The thought of snakes often ignites fear in many people.
But, it’s worth noting that less than a third of the entire snake species in many places are venomous.
Still, you need to exercise caution in the presence of snakes, keep a first aid kit around, and understand what to do in case of a snake bite.
Here’s how to tell if a snake is poisonous or non venomous.
Table of Contents
- 1 Identifying Dangerous Snakes – Quick Reference:
- 2 Basic Information about Most Poisonous Snakes
- 3 What’s the Difference Between Poisonous and Venomous Snakes?
- 4 How to tell if a Snake is Venomous vs Non Venomous
- 5 What Should You Do if You Encounter a Snake?
- 6 Are Garden Snakes Poisonous
- 7 Types of Snakes
- 8 Treatment: What to do when Bitten by a Snake
- 9 Finally
Identifying Dangerous Snakes – Quick Reference:
- Elliptical Pupils (Slit Like Eyes – Like a Cat)
- Triangular & Broad Head
- Colorful Pattern
- Rattles Tail
- Heat Pit Between Nose & Eye
- Peculiar Behavior
Here’s a helpful infographic from Snake-Removal.com
Basic Information about Most Poisonous Snakes
Apart from the coral snake, all the poisonous snakes you’ll find in the USA are said to be pit vipers.
These include the cottonmouth, copperhead, and other rattlesnake species.
Usually, these snakes have big and fat heads and are generally fat and their pupils have slits.
Rattlesnakes have rattles at the end of their tails which makes them easy to identify.
Many times, if a snake is thin, chances are that it’s not venomous.
One thing you should remember is that: nearly all snakes come with triangular heads and many of them will have patterns and colors.
Therefore, these two characteristics won’t necessarily help you identify a snake in case of an emergency.
What’s the Difference Between Poisonous and Venomous Snakes?
Biologists say that the term venomous is used on organisms which transfer toxins through stinging or biting.
On the other hand, poisonous is used on organisms whose toxins are transferred if you consume them.
This is a clear indication that just a small percentage of snakes can be said to be poisonous seeing that most dangerous snakes transfer toxins through biting with an exception of the garden snake, also known as the garter snake.
How to tell if a Snake is Venomous vs Non Venomous
Knowing how to identify a venomous vs non venomous snake plays a huge role in helping you stay safe.
Here are tips to help you know how to tell a poisonous snake.
Poisonous Snake Eyes Pupils are Elliptical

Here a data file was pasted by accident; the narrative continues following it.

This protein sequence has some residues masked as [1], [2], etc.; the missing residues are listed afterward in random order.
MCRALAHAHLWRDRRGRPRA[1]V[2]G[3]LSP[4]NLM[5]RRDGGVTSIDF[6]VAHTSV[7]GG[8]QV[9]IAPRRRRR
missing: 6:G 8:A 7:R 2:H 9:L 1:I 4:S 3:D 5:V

Instead of having round pupils, a venomous snake has slit-like elliptical eyes that resemble cat ’s eyes.
Poisonous Snake Head Shape is Triangular and Broad
As we’ve seen above, nearly all snakes have triangular heads. This means you can’t rely on this characteristic alone to identify the most venomous snake in the US.
In addition to this feature, you’ll have to look out for other factors. The difference, in this case, can be spotted closer to the reptile’s jaw. In the case of a venomous snake, it’ll have a skinny neck and a fat head.
The reason for this is because the venom sacks are located under the snake’s jaw.
Non venomous snakes, on the other hand, have a steadily sloping jaw since they have no venom sacks.
If it Rattles its tail
If a snake rattles its tail, you should run for dear life.
Rattling is the first sign that you’re encountering one of the most poisonous snakes.
Non venomous snakes make the rattling sound through hauling its tail across dry leaves.
Don’t be curious to figure out whether or not the snake is venomous. Staying away is safer.
If the Reptile has a Heat Sensing Pit
A snake’s heat-sensing pit in venomous snakes is located between the nose and the eye.
Of course, this isn’t a characteristic you would identify easily from a distance, and you wouldn’t dare go closer to the snake to get a clearer look.
Often, many vipers will have a heat-sensing pit.
It has a Particular Behavior
Snakes behave differently.
For instance, harmless water snakes and water moccasins, also known as cottonmouths don’t behave the same when they swim.
The cottonmouth swims with its entire body floating above the water while the harmless water snakes let out only its head above the water.
Research extensively to understand how to easily tell if a snake is poisonous from a distance or not, especially if you live in areas where snakes are common.
If the Reptile has a Colorful Pattern
Many times, if a snake has solid colors, chances are it’s harmless.
On the other hand, if a snake is more patterned and colorful, you need to exercise caution.
Of course, not all overly patterned and colorful snakes are venomous.
A good example of this would be the black mamba commonly found in Eastern and Southern Africa.
What Should You Do if You Encounter a Snake?
If you encounter a snake, the first thing you need to do is to move to safety.
However, if it’s safe, you may want to figure out whether it’s venomous or not from a distance.
Many times, a snake will slither away as fast as it senses your presence. As long as it’s not interfering with your safety, the best thing would be to let it disappear.
Are Garden Snakes Poisonous
Garden snakes, also known as garter snakes, are commonly found in Central and North America.
They measure between 2 to 3 feet lengthwise, are thin, small, and their name was derived from their lengthwise white, yellow, or white stripes which run down through their backs.